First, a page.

“So,” I asked, “What you’re saying is that the trillion dollar surplus he left us with was actually inflated value? It wasn’t real money?”

    “Exactly,” he replied. “Housing prices were driven up because of the law of supply and demand. Artificial equity allowed existing homeowners to borrow money they shouldn’t have been able to borrow. The surplus was comprised of fake money, yes.”

    “Interesting. Where can I read more about this?” He promised to send a link via email, which he did, and then in a follow up conversation just last night, I asked via email, “If this current crisis was caused by Clinton, as we discussed, Republicans had a whole lot of years to fix it. But they didn’t. Why is that?”

    His response came quickly, “First, you need to be aware, that no matter which party has a majority, it requires 60% to pass a bill through the Senate. Even when Republicans were in the majority [in the House], they still didn’t control the Senate.

    “Second, even Bill Clinton admits that it was Democrats who blocked reform of Fannie and Freddie.” To confirm this, he sent me to this video on Youtube: http://www.youtube.com/watch?v=3YHTzi6nRUE

    “Third, check out this video of House hearings years ago; every Democrat is saying, ‘Problems? Fannie ain’t got no problems.’ Every Republican is saying, ‘This is terrible, and we have to fix it, or we’re headed for disaster.’ This was 4 years ago.” The link he sent to me was this one: http://www.youtube.com/watch?v=_MGT_cSi7Rs

    “Fourth,” he continued, “John McCain sponsored legislation in 2005 and fought for it in 2006 that would have placed regulation in place. Here’s the detail from the non-partisan Gov Track site,” he replied, sending this link.

    “I will admit that there are probably some liberal Republicans whose hands are dirty with this. But the great bulk is on the other side, and even Bill Clinton admits it,” he continued. “McCain has fought this for years, along with other Repubs. The Dems have blocked reform time and time again. Barney Frank is the chief sinner… and a massive hypocrite on this stuff.”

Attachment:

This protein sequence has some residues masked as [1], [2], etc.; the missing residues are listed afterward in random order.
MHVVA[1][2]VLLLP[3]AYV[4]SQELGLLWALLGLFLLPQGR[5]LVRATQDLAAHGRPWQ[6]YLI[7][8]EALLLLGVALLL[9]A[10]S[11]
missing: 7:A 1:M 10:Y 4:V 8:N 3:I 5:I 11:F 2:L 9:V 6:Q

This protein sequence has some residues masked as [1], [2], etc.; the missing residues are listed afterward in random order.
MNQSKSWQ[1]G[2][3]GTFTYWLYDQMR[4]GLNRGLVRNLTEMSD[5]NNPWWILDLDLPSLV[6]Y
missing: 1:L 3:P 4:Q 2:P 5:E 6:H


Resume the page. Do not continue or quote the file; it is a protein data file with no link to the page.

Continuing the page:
It was quite a conversation, and has given me much to investigate…

  43. wow, we are all very passionate with our opinions, aren’t we? 🙂

    here is mine, for what it is worth:

    I do not think Obama has the foreign policy experience or wisdom necessary to be president.

    But I do not think McCain will do much domestically- I was certainly hoping for more during the debate than just cutting spending and going after earmarks.

    I now think both VP candidates are somewhat of a joke, although Biden has more experience and feels much more like a potential Pres than Palin. I am looking forward to the debate tomorrow night.

    I have always voted Republican and even campaigned for Bush in the last election. Yes, you may start throwing rocks at me now…

    I do not really appreciate the socialistic slant of Obama’s economic plans. Is it any more socialistic than the bailout? Socialism is socialism, and I don’t like either of them.

    I admire McCain’s personality, his integrity. I do agree with you Donny that McCain was not doing Palin any favors in choosing her. She IS in over her head.

    But just for the record, Obama says stupid stuff too. There is a video of him talking at a town hall meeting about all the states he has visited during campaigning, and so far he said he has visited 57, but he has not been to Alaska or Hawaii yet. Yes, that was 57 states. Either he was very tired, or Ivy League schools do not teach geography anymore. 🙂

  44. wow, we are all very passionate with our opinions, aren’t we? 🙂

    here is mine, for what it is worth:

    I do not think Obama has the foreign policy experience or wisdom necessary to be president.

    But I do not think McCain will do much domestically- I was certainly hoping for more during the debate than just cutting spending and going after earmarks.

    I now think both VP candidates are somewhat of a joke, although Biden has more experience and feels much more like a potential Pres than Palin. I am looking forward to the debate tomorrow night.

    I have always voted Republican and even campaigned for Bush in the last election. Yes, you may start throwing rocks at me now…

    I do not really appreciate the socialistic slant of Obama’s economic plans. Is it any more socialistic than the bailout? Socialism is socialism, and I don’t like either of them.

    I admire McCain’s personality, his integrity. I do agree with you Donny that McCain was not doing Palin any favors in choosing her. She IS in over her head.